And then we introduce "interactions" between them. And that's where things get difficult. We run in fundamental mathematical problems when we do that. The whole system doesn't seem to be even internally consistent.... But we can do a thing: we can consider "incoming free fields in the remote past", "turn on interactions", "turn them off again", and consider "outgoing free fields in the remote future". Although we have to do mathematical operations which are not entirely sound in order to do so, we CAN calculate the changes between the "free fields of the past" and the "free fields of the future" when we turn on certain interactions.
    And then it looks like as if, say, the electron field "de-excited" from a "positron/electron" excited state to the ground state, and the electromagnetic field "got excited" from the ground state to the "two photon state".
    If you want to look in between you have a problem, because first of all it is mathematically not even sound, but on top of that, we don't know how to interpret the 'states' of an interacting field. We only know what mean the states of free fields, in terms of particles. We don't know what eventual intermediate field states mean.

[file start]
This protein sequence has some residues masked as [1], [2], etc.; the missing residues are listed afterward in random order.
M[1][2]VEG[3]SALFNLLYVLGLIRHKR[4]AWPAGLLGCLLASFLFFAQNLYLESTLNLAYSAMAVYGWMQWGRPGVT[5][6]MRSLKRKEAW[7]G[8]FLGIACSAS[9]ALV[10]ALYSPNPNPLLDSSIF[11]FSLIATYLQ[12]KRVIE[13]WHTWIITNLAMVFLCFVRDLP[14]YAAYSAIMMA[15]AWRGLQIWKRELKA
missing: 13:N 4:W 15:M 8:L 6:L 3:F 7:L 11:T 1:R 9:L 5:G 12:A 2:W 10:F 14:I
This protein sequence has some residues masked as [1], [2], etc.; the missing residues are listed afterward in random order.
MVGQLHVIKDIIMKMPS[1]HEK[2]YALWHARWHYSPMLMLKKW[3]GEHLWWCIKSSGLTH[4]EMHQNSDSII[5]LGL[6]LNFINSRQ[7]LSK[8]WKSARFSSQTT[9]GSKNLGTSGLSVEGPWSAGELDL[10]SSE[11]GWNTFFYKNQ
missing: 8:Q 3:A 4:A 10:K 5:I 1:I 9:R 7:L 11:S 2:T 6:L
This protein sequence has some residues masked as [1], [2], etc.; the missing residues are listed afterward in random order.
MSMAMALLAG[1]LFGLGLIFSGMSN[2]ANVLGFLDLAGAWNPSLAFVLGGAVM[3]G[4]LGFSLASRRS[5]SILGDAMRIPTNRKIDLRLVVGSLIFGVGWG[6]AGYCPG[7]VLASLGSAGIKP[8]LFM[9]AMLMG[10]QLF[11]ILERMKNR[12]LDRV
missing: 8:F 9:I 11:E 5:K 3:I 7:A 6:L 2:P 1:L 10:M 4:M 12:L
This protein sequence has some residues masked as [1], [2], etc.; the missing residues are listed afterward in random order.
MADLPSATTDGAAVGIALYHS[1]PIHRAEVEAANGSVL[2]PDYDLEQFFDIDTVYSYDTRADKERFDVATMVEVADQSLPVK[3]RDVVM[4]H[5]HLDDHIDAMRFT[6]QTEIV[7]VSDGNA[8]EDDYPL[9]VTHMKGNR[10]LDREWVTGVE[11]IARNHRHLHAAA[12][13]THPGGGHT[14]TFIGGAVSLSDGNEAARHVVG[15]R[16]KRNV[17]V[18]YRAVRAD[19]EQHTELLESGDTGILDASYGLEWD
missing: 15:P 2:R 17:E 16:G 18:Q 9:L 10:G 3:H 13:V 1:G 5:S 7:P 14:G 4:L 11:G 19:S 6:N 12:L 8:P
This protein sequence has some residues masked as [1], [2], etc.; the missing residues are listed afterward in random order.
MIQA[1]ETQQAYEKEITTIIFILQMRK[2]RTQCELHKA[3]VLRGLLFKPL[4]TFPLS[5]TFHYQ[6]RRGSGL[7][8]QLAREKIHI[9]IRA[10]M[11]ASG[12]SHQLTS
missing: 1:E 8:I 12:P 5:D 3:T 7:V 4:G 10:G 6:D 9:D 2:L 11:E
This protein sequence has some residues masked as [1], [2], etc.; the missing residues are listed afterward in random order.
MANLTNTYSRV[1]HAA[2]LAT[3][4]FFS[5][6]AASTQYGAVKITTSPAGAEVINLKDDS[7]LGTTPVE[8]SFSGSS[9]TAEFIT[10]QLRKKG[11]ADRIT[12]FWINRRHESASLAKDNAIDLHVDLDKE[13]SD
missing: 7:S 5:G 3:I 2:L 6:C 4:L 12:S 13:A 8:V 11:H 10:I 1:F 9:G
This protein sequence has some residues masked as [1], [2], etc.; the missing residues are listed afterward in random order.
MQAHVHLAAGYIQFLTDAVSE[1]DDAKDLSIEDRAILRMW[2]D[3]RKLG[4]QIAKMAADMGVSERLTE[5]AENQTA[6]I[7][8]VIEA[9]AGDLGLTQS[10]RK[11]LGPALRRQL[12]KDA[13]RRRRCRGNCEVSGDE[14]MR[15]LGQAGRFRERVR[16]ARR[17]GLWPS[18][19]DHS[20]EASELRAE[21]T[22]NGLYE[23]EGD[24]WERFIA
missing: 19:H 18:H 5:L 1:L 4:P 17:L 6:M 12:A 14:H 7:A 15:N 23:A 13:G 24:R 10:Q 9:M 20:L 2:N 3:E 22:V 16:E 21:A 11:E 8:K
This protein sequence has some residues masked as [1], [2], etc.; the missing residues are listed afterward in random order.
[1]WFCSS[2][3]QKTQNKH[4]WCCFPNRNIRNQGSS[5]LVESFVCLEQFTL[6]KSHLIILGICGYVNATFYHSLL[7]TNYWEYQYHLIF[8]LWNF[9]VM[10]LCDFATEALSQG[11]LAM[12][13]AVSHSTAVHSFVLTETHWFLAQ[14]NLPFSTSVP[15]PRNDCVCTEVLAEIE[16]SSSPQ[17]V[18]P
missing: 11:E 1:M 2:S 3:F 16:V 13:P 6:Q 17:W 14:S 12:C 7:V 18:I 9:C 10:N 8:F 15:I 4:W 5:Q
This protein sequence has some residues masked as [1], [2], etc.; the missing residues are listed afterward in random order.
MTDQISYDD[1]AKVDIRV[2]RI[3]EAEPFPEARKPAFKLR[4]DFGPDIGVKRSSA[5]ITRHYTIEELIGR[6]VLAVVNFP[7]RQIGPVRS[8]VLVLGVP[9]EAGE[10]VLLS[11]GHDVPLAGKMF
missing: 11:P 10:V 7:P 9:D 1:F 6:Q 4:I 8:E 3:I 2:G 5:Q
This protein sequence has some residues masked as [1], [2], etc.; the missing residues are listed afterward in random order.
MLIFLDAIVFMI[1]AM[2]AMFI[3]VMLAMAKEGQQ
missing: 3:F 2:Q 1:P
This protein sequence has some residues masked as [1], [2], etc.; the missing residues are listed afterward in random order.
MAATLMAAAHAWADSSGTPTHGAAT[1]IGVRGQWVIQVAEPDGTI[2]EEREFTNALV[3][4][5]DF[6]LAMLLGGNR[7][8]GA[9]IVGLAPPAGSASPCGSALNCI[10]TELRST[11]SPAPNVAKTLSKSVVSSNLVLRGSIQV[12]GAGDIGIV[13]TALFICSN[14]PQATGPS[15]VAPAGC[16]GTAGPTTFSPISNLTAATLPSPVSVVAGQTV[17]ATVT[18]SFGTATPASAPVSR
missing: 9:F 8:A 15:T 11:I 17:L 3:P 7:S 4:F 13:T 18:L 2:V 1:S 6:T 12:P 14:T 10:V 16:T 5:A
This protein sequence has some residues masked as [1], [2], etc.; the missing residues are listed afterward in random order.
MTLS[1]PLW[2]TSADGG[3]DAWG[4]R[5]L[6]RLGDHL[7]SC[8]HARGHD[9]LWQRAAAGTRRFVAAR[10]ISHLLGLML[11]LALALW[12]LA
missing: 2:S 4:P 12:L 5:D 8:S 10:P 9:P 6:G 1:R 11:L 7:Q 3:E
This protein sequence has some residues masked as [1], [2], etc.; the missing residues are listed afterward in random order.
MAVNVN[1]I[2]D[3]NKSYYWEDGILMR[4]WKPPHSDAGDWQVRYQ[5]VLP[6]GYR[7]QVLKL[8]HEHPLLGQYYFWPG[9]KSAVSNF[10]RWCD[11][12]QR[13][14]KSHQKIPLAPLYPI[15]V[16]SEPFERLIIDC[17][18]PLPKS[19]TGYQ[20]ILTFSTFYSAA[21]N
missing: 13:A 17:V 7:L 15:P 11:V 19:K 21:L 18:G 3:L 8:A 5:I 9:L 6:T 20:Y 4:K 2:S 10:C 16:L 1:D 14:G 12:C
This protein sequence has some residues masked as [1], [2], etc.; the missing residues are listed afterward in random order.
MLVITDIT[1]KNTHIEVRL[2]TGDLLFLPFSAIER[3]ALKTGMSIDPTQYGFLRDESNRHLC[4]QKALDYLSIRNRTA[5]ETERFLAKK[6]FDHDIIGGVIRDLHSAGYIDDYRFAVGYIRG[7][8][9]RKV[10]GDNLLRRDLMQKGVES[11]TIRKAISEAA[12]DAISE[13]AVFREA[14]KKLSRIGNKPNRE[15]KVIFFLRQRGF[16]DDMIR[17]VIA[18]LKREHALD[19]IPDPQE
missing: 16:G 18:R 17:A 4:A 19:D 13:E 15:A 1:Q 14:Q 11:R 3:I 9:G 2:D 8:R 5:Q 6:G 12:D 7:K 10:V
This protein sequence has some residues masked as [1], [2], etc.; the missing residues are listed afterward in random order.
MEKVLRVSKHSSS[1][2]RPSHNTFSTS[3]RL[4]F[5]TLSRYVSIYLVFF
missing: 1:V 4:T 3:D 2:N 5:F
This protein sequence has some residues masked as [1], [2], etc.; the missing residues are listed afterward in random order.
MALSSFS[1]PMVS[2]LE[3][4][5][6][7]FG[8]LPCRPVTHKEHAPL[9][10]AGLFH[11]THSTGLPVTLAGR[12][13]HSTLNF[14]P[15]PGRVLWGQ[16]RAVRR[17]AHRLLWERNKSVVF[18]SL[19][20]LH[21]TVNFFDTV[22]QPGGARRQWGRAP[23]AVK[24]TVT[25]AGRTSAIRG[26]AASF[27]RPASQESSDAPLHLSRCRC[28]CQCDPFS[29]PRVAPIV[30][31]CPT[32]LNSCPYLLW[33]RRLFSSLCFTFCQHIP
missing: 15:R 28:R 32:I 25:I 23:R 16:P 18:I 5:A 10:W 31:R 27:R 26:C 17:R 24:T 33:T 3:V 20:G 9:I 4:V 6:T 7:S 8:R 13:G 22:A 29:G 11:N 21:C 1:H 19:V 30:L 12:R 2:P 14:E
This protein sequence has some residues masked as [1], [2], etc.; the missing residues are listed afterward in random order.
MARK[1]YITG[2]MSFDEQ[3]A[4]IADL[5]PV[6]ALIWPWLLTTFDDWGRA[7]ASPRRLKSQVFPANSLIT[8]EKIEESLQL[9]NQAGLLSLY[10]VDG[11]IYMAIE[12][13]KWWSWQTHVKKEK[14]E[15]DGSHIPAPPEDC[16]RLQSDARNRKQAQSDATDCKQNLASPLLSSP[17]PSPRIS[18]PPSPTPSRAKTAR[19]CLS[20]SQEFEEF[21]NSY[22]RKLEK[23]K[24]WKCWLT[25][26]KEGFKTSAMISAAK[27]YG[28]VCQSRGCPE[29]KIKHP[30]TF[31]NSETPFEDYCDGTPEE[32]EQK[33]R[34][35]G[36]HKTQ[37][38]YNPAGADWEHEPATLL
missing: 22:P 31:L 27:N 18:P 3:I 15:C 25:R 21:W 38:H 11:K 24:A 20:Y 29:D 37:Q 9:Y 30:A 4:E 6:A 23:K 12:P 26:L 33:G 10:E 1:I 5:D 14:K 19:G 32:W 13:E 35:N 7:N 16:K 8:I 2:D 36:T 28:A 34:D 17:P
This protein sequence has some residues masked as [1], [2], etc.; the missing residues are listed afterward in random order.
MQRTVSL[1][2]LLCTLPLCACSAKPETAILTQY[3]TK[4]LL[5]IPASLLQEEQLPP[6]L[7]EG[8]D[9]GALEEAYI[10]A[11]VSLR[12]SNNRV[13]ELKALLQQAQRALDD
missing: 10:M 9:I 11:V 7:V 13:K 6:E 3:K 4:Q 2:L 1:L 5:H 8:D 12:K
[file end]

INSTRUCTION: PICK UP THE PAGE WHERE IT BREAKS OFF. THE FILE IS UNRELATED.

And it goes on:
6. Sep 18, 2008 #5

    atyy

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    Wow, that was helpful!

    Another thing I don't understand is that it seems that the ground state of an interacting field can sometimes be interpreted (superconductivity?). Is there some sort of fundamental difference between "states" of interacting fields that can or cannot be interpreted?
     
    Last edited: Sep 18, 2008
  7. Sep 18, 2008 #6

    vanesch

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    You touch upon very difficult points. Yes, it is technically true that the ground state of interacting fields is different from the ground state of the corresponding free field state... at least in the LSZ formalism. But this really becomes too technical (and I've become too rusty on it) to continue explaining that. Read, in as much as it is readable, http://en.wikipedia.org/wiki/LSZ

    If you want to delve deeper into these subtle issues, there's no other solution than to study the thing technically.